Home5GWhat is Coordinated Multipoint and how does it impact 5G manufacturing?

What is Coordinated Multipoint and how does it impact 5G manufacturing?

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What are the main benefits of Coordinated Multipoint?

In future cellular networks, the demand for very high capacity is expected to grow at a quick pace, casting challenging requirements to the dimensioning and the planning of the systems. Coordinated MultiPoint (CoMP) is based on transmission and/or reception at multiple separated sites with dynamic coordination among them, to pro-actively manage the interference for the users, with a particular emphasis on cell-edge users.

Some of the benefits of CoMP are:

-Makes better utilization of network: By providing connections to several base stations at once, using CoMP, data can be passed through least loaded base stations for better resource utilization.

-Provides enhanced reception performance:   Using several cell sites for each connection means that overall reception will be improved.

-Interference reduction: By using specialized combining techniques it is possible to utilize the interference constructively rather than destructively, thereby reducing interference levels.

How important is Coordinated Multipoint for 5G?

According to Mark Lowenstein, managing director of advisory firm Mobile Ecosystem, CoMP started to be used more aggressively in LTE Advanced, as a way of improving service at the cell edge, by utilizing multiple eNBs, boosting the signal and reducing interference.

“But CoMP takes on even greater importance in 5G. Whereas massive MIMO is increases capacity and coverage extending to the cell edge in a macro environment, CoMP delivers some of those same capabilities for a small cell environment. Which is why CoMP is also sometimes referred to as ‘Distributed MIMO’. The capacity gains enabled by 5G CoMP will be important in small cell based enterprise and venue deployments, and the latency improvements will have application in the Industrial IoT realm,” Lowenstein said.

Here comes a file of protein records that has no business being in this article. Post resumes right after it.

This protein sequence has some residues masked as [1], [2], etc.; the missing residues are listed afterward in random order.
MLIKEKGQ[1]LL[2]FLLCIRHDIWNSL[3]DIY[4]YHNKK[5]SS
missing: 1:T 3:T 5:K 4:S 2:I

According to a presentation by Qualcomm, CoMP could be seen as an extension of MIMO. “Massive MIMO utilizes a large number of antennas to create multiple spatial dimension from multi-path propagation to increase capacity and coverage and cell edge, while CoMP utilizes a large number of distributed antennas to create multiple spatial dimensions for increased capacity and/or spatial diversity for reliability,” Qualcomm said.

“5G CoMP increases system capacity from spatial multiplexing. CoMP combines antennas from multiple small-cells to create more spatial dimensions. Additional spatial dimensions allow simultaneous transmission to multiple users in the same geographical area while minimizing interference. Utilizing Coordinated Multi-Point (CoMP) provides high reliability as well as increased capacity,” the company added.

The chipmaker highlighted that factories have challenging RF environments, with blockage and reflections by fast moving metal objects such as AGVs, cranes and conveyor belts. “Blockage can cause sudden drop in signal strength, while reflections can lead to rapidly varying interference from far-away cells. These challenges could be addressed by CoMP.

 

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